On 30 September 2015, the European Commission published an action plan containing 20 measures designed to build a single market for capital in Europe. In connection with this, it issued a call for evidence on the cumulative impact of financial legislation as it sought to gather information and empirical data on rules that might compromise the economy’s capacity to finance itself and grow because of overlapping, inconsistent or unwanted regulatory provisions.
Based primarily around selected examples, AMAFI’s contribution (AMAFI / 16-08) also tackled the priorities that should guide the assessment of the European legislative framework, which include:
AMAFI also said it was a great pity that this initiative had not been underpinned by an in-depth discussion over the right market model for Europe and noted the lack of ambition in the two legislative proposals presented by the Commission on securitisation and the revision of the Prospectus Directive.
On 30 November, the European Commission published a draft Prospectus Regulation that is intended to replace the 2003 directive. The proposal followed a consultation launched last spring as part of CMU (AMAFI / 15-27).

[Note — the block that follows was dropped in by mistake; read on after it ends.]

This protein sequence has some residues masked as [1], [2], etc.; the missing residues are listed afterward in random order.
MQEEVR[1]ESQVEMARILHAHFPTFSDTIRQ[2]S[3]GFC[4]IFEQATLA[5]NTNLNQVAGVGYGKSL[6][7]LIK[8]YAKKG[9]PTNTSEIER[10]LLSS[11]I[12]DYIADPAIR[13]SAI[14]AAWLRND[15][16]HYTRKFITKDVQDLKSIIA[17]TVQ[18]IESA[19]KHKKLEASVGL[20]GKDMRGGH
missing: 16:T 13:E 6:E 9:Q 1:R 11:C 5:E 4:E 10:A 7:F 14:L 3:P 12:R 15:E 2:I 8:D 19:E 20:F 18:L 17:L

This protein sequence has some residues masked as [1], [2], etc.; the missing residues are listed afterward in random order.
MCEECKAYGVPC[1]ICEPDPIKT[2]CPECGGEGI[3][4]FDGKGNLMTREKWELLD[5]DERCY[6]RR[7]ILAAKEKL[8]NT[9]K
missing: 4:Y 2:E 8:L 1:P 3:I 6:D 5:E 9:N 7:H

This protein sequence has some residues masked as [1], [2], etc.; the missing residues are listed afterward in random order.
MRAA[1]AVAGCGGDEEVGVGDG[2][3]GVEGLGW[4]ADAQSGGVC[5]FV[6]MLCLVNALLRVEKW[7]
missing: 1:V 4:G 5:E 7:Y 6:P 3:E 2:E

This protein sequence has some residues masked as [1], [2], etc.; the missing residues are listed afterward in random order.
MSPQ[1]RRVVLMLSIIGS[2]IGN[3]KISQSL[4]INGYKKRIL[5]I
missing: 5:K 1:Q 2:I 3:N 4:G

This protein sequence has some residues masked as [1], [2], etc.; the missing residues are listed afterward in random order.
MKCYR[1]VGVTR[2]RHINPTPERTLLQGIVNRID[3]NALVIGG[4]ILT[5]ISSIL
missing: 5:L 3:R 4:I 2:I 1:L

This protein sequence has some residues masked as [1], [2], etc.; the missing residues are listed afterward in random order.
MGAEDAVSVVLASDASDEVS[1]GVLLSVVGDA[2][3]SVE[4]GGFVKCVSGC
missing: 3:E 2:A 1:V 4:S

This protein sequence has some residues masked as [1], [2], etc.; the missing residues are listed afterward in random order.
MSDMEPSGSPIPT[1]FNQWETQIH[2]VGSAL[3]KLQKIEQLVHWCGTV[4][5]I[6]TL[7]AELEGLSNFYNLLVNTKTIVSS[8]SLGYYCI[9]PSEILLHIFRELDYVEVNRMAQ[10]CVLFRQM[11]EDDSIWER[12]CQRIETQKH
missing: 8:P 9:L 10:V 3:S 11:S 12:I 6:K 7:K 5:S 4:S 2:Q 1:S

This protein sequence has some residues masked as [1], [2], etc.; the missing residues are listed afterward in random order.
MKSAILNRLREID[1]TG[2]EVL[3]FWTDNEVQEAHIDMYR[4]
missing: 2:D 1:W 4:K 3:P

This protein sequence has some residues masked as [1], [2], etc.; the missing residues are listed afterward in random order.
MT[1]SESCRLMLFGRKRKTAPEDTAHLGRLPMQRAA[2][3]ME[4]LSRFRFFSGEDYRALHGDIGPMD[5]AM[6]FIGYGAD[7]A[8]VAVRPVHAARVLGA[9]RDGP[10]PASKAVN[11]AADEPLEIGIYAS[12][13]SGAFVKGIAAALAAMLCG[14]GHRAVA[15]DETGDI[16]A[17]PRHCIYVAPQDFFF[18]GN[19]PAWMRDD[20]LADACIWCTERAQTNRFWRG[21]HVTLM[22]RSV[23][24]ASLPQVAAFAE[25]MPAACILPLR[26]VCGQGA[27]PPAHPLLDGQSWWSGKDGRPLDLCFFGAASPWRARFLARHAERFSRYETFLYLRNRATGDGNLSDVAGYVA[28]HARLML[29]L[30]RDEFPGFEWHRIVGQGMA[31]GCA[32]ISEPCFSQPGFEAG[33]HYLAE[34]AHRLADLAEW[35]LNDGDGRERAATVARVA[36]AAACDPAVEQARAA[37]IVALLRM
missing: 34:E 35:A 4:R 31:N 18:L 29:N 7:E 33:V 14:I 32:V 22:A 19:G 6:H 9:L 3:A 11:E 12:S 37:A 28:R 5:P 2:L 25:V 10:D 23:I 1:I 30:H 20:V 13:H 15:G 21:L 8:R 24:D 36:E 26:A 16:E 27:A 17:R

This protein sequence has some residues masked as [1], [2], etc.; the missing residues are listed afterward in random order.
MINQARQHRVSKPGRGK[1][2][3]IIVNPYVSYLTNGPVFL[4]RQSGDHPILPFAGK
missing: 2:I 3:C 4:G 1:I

Relative to the expectations generated by the consultation’s open questions, some of the draft proposals, although heading in the right direction overall, are something of a let down. For example, while certain thresholds creating the obligation to prepare a prospectus, whether for an offering or an admission of securities to trading on a regulated market, have been significantly raised, giving Member States the option of raising this threshold to €10 million for domestic offerings reflects a regrettable lack of harmonisation. The proposal to introduce a universal registration document for frequent issuers is to be welcomed, although the fairly limited effects associated with this status are somewhat disappointing and an ex post review system was not proposed as had been suggested. Likewise, the determination to create specific regimes for secondary issues and SMEs is laudable, but the proposals on secondary issues fall well short of those put forward by AMAFI.
Meanwhile, the details of the streamlined prospectus for SMEs, which AMAFI naturally supports in principle, have still to be revealed in the delegated acts of the European Commission and forthcoming guidance from ESMA.